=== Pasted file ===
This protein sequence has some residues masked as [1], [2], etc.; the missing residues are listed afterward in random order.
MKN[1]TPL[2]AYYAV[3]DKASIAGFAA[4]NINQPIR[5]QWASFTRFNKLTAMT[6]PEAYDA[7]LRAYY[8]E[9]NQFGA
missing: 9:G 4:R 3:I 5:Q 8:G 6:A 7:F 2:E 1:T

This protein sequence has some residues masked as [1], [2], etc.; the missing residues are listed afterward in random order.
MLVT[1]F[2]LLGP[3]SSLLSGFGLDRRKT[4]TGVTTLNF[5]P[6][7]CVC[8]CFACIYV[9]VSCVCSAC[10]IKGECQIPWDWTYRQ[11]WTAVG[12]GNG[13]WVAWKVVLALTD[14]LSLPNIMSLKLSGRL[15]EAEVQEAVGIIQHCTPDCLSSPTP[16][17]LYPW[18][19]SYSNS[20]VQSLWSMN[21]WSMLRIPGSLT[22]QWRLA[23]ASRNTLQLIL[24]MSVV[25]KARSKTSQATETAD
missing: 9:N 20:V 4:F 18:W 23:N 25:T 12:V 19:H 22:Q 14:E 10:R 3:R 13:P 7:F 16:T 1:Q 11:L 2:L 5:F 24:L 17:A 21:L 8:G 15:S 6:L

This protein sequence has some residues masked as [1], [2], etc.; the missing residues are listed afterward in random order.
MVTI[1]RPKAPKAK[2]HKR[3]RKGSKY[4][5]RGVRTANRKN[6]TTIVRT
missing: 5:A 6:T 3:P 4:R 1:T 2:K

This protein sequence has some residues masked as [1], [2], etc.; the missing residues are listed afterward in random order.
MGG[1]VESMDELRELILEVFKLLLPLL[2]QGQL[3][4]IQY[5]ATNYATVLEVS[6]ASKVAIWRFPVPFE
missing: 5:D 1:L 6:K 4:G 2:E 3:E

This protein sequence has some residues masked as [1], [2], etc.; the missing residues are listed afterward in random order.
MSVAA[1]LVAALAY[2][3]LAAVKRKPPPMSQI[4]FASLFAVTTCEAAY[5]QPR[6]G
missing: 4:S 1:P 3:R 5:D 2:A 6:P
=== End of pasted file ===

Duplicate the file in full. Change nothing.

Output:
This protein sequence has some residues masked as [1], [2], etc.; the missing residues are listed afterward in random order.
MKN[1]TPL[2]AYYAV[3]DKASIAGFAA[4]NINQPIR[5]QWASFTRFNKLTAMT[6]PEAYDA[7]LRAYY[8]E[9]NQFGA
missing: 9:G 4:R 3:I 5:Q 8:G 6:A 7:F 2:E 1:T

This protein sequence has some residues masked as [1], [2], etc.; the missing residues are listed afterward in random order.
MLVT[1]F[2]LLGP[3]SSLLSGFGLDRRKT[4]TGVTTLNF[5]P[6][7]CVC[8]CFACIYV[9]VSCVCSAC[10]IKGECQIPWDWTYRQ[11]WTAVG[12]GNG[13]WVAWKVVLALTD[14]LSLPNIMSLKLSGRL[15]EAEVQEAVGIIQHCTPDCLSSPTP[16][17]LYPW[18][19]SYSNS[20]VQSLWSMN[21]WSMLRIPGSLT[22]QWRLA[23]ASRNTLQLIL[24]MSVV[25]KARSKTSQATETAD
missing: 9:N 20:V 4:F 18:W 23:N 25:T 12:V 19:H 22:Q 14:E 10:R 3:R 13:P 7:F 16:T 1:Q 11:L 2:L 5:F 24:L 17:A 21:L 8:G 15:S 6:L

This protein sequence has some residues masked as [1], [2], etc.; the missing residues are listed afterward in random order.
MVTI[1]RPKAPKAK[2]HKR[3]RKGSKY[4][5]RGVRTANRKN[6]TTIVRT
missing: 5:A 6:T 3:P 4:R 1:T 2:K

This protein sequence has some residues masked as [1], [2], etc.; the missing residues are listed afterward in random order.
MGG[1]VESMDELRELILEVFKLLLPLL[2]QGQL[3][4]IQY[5]ATNYATVLEVS[6]ASKVAIWRFPVPFE
missing: 5:D 1:L 6:K 4:G 2:E 3:E

This protein sequence has some residues masked as [1], [2], etc.; the missing residues are listed afterward in random order.
MSVAA[1]LVAALAY[2][3]LAAVKRKPPPMSQI[4]FASLFAVTTCEAAY[5]QPR[6]G
missing: 4:S 1:P 3:R 5:D 2:A 6:P